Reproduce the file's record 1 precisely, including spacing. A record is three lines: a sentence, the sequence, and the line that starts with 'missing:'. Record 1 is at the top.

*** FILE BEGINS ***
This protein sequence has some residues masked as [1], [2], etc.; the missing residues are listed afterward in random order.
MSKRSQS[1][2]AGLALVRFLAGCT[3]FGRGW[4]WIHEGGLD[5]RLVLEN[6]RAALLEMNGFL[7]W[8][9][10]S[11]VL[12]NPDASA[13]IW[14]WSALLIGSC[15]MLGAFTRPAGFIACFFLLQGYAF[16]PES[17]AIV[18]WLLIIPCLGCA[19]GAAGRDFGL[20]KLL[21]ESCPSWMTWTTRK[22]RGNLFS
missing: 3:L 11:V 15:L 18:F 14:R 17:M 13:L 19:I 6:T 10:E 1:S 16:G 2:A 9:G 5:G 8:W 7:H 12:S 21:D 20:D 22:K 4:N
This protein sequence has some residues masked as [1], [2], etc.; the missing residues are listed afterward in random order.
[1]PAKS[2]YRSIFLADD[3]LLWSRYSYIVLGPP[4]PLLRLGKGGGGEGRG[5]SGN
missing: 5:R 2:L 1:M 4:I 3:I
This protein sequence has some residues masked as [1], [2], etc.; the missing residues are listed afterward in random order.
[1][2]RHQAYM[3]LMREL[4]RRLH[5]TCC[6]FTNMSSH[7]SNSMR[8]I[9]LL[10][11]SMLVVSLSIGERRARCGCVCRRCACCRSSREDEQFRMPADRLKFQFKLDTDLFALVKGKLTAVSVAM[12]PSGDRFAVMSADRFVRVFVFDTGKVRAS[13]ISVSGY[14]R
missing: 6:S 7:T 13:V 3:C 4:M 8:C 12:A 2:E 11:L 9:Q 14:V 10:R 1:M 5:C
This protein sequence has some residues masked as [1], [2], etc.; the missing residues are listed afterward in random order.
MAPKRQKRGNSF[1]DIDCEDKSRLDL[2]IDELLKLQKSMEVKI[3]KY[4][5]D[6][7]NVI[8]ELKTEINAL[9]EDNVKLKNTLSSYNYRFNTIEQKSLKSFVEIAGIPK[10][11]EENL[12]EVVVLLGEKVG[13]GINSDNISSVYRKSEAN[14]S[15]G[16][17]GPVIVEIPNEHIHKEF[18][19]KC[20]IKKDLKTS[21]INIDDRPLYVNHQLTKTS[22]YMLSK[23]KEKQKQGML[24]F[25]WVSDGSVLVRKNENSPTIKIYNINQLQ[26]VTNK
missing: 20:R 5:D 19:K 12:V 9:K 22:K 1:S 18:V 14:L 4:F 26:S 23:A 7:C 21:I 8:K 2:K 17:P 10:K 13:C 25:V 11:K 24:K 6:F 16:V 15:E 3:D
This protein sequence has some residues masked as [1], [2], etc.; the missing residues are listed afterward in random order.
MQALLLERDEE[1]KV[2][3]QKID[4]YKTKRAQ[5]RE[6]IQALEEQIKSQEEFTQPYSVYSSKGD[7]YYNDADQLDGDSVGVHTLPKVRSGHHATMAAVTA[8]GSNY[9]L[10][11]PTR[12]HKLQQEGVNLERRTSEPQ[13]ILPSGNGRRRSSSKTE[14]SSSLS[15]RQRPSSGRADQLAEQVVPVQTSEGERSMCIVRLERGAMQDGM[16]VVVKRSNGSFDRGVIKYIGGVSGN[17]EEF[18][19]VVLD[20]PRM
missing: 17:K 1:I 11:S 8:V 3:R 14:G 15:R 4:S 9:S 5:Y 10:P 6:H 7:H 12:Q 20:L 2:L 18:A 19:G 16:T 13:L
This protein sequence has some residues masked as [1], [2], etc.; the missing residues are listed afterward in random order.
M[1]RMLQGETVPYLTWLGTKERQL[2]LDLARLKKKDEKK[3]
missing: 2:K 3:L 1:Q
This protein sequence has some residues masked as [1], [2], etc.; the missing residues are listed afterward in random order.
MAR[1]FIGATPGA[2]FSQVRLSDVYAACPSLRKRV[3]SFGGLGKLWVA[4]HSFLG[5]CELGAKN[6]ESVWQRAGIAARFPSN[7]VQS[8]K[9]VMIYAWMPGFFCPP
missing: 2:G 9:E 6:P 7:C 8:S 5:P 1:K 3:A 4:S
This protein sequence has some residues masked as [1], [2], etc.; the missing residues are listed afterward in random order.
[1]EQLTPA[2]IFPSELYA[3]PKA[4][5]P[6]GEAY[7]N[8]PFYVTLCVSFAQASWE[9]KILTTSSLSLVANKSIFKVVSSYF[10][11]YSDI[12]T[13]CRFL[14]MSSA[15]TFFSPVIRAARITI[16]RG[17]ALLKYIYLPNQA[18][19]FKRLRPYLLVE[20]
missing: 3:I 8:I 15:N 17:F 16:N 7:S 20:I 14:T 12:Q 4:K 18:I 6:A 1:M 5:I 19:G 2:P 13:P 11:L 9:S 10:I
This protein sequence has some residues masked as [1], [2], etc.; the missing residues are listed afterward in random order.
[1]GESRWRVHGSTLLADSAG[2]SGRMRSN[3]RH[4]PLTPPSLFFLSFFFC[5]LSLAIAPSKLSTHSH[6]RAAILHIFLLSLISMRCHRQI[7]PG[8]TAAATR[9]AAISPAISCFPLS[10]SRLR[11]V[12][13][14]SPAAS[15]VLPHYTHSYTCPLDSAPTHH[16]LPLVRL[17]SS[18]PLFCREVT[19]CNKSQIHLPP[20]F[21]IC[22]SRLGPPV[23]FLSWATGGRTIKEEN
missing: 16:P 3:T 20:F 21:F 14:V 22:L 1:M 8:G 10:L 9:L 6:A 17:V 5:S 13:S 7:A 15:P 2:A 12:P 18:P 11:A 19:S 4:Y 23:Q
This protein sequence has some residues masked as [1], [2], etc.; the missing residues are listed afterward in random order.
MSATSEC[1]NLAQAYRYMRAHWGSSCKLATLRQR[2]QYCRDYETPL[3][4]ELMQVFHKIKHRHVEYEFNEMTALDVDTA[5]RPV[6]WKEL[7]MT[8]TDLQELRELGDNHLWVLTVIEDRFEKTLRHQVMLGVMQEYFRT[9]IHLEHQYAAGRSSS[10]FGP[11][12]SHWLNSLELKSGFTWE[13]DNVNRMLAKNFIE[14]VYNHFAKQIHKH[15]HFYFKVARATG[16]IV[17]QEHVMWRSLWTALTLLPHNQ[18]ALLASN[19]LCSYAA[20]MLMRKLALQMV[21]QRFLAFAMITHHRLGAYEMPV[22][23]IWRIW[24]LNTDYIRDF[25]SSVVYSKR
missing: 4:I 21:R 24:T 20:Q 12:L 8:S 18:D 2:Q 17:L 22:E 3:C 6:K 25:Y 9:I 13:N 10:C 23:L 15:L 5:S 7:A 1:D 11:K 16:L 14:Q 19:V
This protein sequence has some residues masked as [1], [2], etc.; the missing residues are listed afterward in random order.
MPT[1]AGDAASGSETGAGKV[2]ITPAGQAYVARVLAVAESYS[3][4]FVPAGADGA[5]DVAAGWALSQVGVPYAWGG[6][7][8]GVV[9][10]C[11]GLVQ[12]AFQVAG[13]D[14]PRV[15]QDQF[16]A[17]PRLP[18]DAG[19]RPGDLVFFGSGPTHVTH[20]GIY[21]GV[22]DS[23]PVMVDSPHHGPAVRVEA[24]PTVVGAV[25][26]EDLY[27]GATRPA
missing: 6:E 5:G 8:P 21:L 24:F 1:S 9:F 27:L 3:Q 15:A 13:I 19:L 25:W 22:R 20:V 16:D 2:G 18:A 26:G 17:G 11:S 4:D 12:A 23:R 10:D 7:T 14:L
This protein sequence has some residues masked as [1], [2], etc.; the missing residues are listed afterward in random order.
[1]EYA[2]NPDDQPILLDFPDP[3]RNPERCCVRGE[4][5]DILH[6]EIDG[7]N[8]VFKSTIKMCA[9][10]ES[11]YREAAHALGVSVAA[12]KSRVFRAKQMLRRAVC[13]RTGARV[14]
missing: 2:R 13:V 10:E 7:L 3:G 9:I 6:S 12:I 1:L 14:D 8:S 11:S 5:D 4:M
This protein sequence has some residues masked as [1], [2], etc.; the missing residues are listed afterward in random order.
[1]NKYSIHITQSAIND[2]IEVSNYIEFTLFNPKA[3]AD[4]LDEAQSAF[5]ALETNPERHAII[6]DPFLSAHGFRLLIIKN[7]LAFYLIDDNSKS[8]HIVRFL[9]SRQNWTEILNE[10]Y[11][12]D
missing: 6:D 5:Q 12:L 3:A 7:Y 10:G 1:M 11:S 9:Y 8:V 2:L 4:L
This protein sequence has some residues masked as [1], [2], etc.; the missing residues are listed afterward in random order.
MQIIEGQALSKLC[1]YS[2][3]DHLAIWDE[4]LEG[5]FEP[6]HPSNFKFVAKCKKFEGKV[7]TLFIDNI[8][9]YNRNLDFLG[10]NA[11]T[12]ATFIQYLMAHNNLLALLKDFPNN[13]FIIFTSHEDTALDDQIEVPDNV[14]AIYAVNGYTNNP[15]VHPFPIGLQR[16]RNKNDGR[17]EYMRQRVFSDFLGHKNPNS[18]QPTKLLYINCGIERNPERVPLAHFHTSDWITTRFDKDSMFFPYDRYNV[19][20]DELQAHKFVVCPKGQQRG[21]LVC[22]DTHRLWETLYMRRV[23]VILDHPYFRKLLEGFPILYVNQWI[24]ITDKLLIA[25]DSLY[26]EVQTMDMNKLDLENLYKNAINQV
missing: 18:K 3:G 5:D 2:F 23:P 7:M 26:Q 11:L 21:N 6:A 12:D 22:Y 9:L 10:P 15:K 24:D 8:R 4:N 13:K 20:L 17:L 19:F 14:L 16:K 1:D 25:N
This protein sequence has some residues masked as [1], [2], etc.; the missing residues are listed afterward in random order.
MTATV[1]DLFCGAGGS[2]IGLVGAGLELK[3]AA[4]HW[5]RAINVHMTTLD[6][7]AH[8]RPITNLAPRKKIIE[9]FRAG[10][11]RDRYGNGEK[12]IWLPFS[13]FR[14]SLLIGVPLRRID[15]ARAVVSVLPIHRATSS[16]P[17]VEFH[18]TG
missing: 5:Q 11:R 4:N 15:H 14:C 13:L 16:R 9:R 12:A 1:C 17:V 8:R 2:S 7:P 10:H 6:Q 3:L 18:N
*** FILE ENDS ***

This protein sequence has some residues masked as [1], [2], etc.; the missing residues are listed afterward in random order.
MSKRSQS[1][2]AGLALVRFLAGCT[3]FGRGW[4]WIHEGGLD[5]RLVLEN[6]RAALLEMNGFL[7]W[8][9][10]S[11]VL[12]NPDASA[13]IW[14]WSALLIGSC[15]MLGAFTRPAGFIACFFLLQGYAF[16]PES[17]AIV[18]WLLIIPCLGCA[19]GAAGRDFGL[20]KLL[21]ESCPSWMTWTTRK[22]RGNLFS
missing: 3:L 11:V 15:L 18:F 14:R 17:M 13:L 19:I 6:T 10:E 1:S 16:G 2:A 9:G 5:G 8:W 7:H 12:S 21:D 20:D 22:K 4:N